% Minutes: 29.2
Points: 4.3 ppg
Two-point shooting: 33%
3-point shooting: 33.8%
FT shooting: 66.7%
Turnover rate: 10%
Rebounding: 1.2 rpg
Defensive reb %: 4.7%
Steals: 0.5 spg
The biggest takeaway is that Rhea went from a player at the beginning of the season who couldn't find the net and shot with little confidence to a key cog in the rotation during the Eagles' two winning streaks that turned the team's season around. When AU was playing well, Rhea — coming off the bench — was usually a part of it. Consider this:
Rhea minutes per game
AU wins he played in: 22.1
AU losses he played in: 14.3
Those numbers exclude the nine games Rhea didn't play in (five DNPs and four after he suffered a concussion diving along the sideline against Colgate Jan. 30). The Eagles were 3-6 in those games. They make it pretty clear that Rhea made the Eagles better when playing well. And that meant him making 3s.
Rhea shot the same from beyond the arc as from two, 33%, but took three times as many attempts from deep (65 to 21). His role on the team was simpler than anyone else's — make shots. It took him a while, but once he did, Rhea became an absolute zone killer — particularly from the corner against the 1-3-1. Navy tried that look Jan. 27, and Rhea's 5-8 shooting from downtown was the difference in a surprising Eagles road win against one of the league's best teams at the time.
Jalen Rhea 3-point shooting splits
AU wins: 17-32
AU losses: 5-33
Pre-Navy game: 6-38
Navy game & after: 16-27
Rhea's jarring shooting splits can be attributed to a couple factors. One, which coach Mike Brennan mentioned throughout the season's first months, was learning to play with the younger guys. Passes weren't always to his chest. Defenders didn't sag off. He often caught the ball away from his comfort spots. Secondly, though, Rhea got a lot of open looks and just missed them. Not getting anything from Rhea until the end of the season's third month was a reason the Eagles simply couldn't keep up offensively with opponents.
Credit to Rhea for sticking with it, continuing to shoot, and finding his stroke to help American on its impressive season-ending run.
ROOM FOR IMPROVEMENT
This is tricky, because Rhea epitomizes role player for the Eagles. Asking him to modify his game or make drastic changes as a senior isn't fair or realistic. The 6-foot-2 guard is who he is, mostly. But don't get me wrong — Rhea improving is going to play an integral role in the success of the 2016-17 team:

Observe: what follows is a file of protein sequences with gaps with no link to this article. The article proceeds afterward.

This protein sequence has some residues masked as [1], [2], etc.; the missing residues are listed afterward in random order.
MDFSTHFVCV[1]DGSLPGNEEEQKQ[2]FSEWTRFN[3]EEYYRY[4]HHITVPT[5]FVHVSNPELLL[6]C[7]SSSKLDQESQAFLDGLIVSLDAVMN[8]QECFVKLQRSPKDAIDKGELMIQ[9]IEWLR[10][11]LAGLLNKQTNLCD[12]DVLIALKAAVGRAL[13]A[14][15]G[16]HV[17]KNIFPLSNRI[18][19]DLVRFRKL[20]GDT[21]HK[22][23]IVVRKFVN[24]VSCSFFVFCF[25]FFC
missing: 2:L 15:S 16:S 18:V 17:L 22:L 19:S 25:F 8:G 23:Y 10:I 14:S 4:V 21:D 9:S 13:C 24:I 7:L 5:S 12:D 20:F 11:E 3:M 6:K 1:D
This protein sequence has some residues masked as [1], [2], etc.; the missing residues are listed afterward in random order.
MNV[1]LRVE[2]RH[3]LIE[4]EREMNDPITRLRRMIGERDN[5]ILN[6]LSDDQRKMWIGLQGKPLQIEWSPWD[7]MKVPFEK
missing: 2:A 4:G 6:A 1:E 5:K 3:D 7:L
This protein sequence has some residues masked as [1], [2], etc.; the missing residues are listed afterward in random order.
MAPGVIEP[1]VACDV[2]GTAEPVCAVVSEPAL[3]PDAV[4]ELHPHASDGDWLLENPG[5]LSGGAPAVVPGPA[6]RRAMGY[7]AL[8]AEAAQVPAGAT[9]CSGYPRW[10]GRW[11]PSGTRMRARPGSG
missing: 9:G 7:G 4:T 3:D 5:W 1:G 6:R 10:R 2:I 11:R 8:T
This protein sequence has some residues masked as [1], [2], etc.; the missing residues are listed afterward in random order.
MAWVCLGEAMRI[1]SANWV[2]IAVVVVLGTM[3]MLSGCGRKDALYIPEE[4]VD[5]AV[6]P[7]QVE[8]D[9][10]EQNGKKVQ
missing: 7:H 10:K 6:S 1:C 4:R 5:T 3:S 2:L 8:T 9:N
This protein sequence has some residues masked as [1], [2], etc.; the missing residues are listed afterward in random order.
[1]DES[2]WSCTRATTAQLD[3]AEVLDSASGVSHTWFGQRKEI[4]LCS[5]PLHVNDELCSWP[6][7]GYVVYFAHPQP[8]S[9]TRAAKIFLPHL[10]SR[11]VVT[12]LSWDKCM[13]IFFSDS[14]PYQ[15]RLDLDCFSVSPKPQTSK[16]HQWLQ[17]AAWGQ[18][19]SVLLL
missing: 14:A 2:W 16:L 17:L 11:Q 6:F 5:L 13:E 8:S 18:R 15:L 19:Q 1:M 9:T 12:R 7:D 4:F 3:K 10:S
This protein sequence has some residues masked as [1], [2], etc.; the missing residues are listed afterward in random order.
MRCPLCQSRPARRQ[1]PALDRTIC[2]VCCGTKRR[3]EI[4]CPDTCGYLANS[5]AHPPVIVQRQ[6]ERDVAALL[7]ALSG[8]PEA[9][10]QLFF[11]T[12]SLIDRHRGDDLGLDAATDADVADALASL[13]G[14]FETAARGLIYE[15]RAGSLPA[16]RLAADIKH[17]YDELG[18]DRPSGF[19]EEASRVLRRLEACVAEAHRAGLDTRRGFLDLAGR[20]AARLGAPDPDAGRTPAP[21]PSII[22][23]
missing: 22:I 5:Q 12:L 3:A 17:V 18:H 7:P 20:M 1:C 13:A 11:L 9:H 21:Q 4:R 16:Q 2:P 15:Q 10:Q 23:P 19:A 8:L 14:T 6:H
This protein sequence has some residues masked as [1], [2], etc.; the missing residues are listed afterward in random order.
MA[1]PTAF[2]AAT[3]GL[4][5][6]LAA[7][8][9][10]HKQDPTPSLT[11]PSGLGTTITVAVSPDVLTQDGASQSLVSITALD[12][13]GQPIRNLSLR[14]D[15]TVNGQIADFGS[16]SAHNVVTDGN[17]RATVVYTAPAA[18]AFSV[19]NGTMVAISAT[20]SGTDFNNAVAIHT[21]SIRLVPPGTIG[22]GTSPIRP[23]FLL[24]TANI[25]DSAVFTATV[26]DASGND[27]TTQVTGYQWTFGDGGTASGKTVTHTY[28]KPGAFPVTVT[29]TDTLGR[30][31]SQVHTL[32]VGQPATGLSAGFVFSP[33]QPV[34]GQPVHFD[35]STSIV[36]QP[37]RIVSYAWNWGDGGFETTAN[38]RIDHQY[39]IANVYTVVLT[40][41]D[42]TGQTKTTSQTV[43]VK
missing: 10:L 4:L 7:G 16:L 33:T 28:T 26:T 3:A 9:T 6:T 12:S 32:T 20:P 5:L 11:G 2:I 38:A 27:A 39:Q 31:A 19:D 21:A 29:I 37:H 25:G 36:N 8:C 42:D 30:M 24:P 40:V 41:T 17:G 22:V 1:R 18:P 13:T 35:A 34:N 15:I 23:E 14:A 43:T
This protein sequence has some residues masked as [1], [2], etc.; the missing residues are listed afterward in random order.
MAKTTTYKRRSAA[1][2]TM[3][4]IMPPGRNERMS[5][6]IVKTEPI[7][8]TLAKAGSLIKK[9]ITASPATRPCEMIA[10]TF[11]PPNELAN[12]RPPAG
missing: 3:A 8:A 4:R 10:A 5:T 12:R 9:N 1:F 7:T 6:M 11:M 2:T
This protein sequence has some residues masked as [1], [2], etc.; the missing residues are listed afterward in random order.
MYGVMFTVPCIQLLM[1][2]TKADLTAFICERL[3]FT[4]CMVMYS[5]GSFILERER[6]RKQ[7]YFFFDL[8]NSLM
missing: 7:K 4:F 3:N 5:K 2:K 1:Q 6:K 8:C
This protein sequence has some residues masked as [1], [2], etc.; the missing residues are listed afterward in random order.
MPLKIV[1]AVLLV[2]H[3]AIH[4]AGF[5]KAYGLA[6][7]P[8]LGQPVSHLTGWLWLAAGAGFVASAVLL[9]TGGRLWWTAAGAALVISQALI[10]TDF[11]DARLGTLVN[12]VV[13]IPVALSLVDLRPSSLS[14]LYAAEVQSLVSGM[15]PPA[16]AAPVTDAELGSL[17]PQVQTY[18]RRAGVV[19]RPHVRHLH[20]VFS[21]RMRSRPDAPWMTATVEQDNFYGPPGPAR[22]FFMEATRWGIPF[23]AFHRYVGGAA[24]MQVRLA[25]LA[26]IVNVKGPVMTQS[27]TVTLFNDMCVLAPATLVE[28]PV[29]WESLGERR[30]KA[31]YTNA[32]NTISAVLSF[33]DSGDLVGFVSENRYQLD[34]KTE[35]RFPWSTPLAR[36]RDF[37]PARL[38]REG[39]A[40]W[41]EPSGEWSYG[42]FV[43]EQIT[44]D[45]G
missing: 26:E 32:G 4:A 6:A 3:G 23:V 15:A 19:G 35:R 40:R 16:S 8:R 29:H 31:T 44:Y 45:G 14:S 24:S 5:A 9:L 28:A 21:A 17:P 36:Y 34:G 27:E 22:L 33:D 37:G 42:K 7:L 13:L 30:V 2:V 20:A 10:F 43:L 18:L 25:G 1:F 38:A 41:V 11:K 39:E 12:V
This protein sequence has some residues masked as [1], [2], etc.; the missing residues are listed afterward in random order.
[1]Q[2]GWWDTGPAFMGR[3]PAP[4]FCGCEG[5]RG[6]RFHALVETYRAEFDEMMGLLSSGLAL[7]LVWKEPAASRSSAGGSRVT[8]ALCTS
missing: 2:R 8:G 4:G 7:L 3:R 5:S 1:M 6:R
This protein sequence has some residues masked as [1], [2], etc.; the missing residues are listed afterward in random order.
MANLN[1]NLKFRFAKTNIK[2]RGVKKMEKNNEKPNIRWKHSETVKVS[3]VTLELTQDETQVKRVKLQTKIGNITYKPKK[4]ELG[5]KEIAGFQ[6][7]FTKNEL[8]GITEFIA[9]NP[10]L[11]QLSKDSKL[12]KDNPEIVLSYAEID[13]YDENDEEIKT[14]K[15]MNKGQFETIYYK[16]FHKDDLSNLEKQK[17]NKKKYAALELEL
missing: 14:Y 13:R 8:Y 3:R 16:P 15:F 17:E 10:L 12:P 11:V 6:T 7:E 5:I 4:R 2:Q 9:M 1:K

Free-throw shooting: 66% (14-21) isn't good enough for such a smooth shooter. Rhea should be one of the team's top three at the line and a late-game guy.
Ballhandling: Rhea's good 10% turnover rate belies the fact that he's still shaky with the ball. I know he doesn't handle it much, but if he's out there in crunch time he might be thrust in positions where he needs to.
Defense: This is the area that kept Rhea on the bench for long stretches of early season games and even out entirely for full games. Rhea is not the quickest lateral defender and when he loses focus that means getting burnt and layups for the opponent. But he improved throughout the year and the effort was always there. Another summer of conditioning, and Rhea can be an average to good defender as a senior.
He also needs to become a better rebounder (see below).
Defensive rebounding rate for Patriot League guards 6-foot-2 or shorter (who played at least 40% of available minutes)
Zack Rufer, 13.4%
Alex Ramon, 11.4%
Andre Walker, 10.4%
Stephen Brown, 9.7%
Austin Tillotson, 9.6%
Kyle Foreman, 9.4%
Bryce Scott, 9.3%
Tillman Dunbar, 8.8%
Cullen Hamilton, 8.5%
Anthony Thompson, 8.5%
James Washington, 7.8%
Kahron Ross, 7.2%
Jalen Rhea, 4.7%
Leadership: With Jesse Reed and Marko Vasic gone, there's once again a leadership void that needs to be filled. Charlie Jones and Rhea will be the longest-tenured active seniors on next year's team — Paris Maragkos and Leon Tolksdorf will be seniors in their second year of eligibility with the program — and regardless of whether he's on the court or not, Rhea will need to develop into an emotional leader for a team whose core will still be among the youngest in the Patriot League.
“I think it’s just in our offense where I happen to end up and drives come and the defense collapses and Jesse and Charlie and Delante and everybody are able to find me somehow in the corner and I just happen to be right there in the corner. I’m gonna keep shooting them, I know they’ll keep finding me. I don’t know what it is about the corner, but I’m going to try to stay close to the corner.”
— Jalen Rhea, Feb. 24, after making 3-4 from 3 in AU's 72-65 home win over Navy
The season had two halves for Rhea, and can almost be categorized as pre- and post-concussion (although pre- and post-first Navy game is more accurate). The most interesting thing to watch next year is whether A) Rhea will move into the starting lineup (doubtful) and; B) How Rhea will fit into the rotation when Brennan inevitably plays Sa'eed Nelson at point guard and James Washington off the ball. That lineup will be too small to also include Rhea, so expect him most likely to be the fourth guard for the Eagles behind those two and Delante Jones, who will also play some three.
Also expect Rhea to feel more comfortable in AU's offense during the season's first three months and have a more balanced season.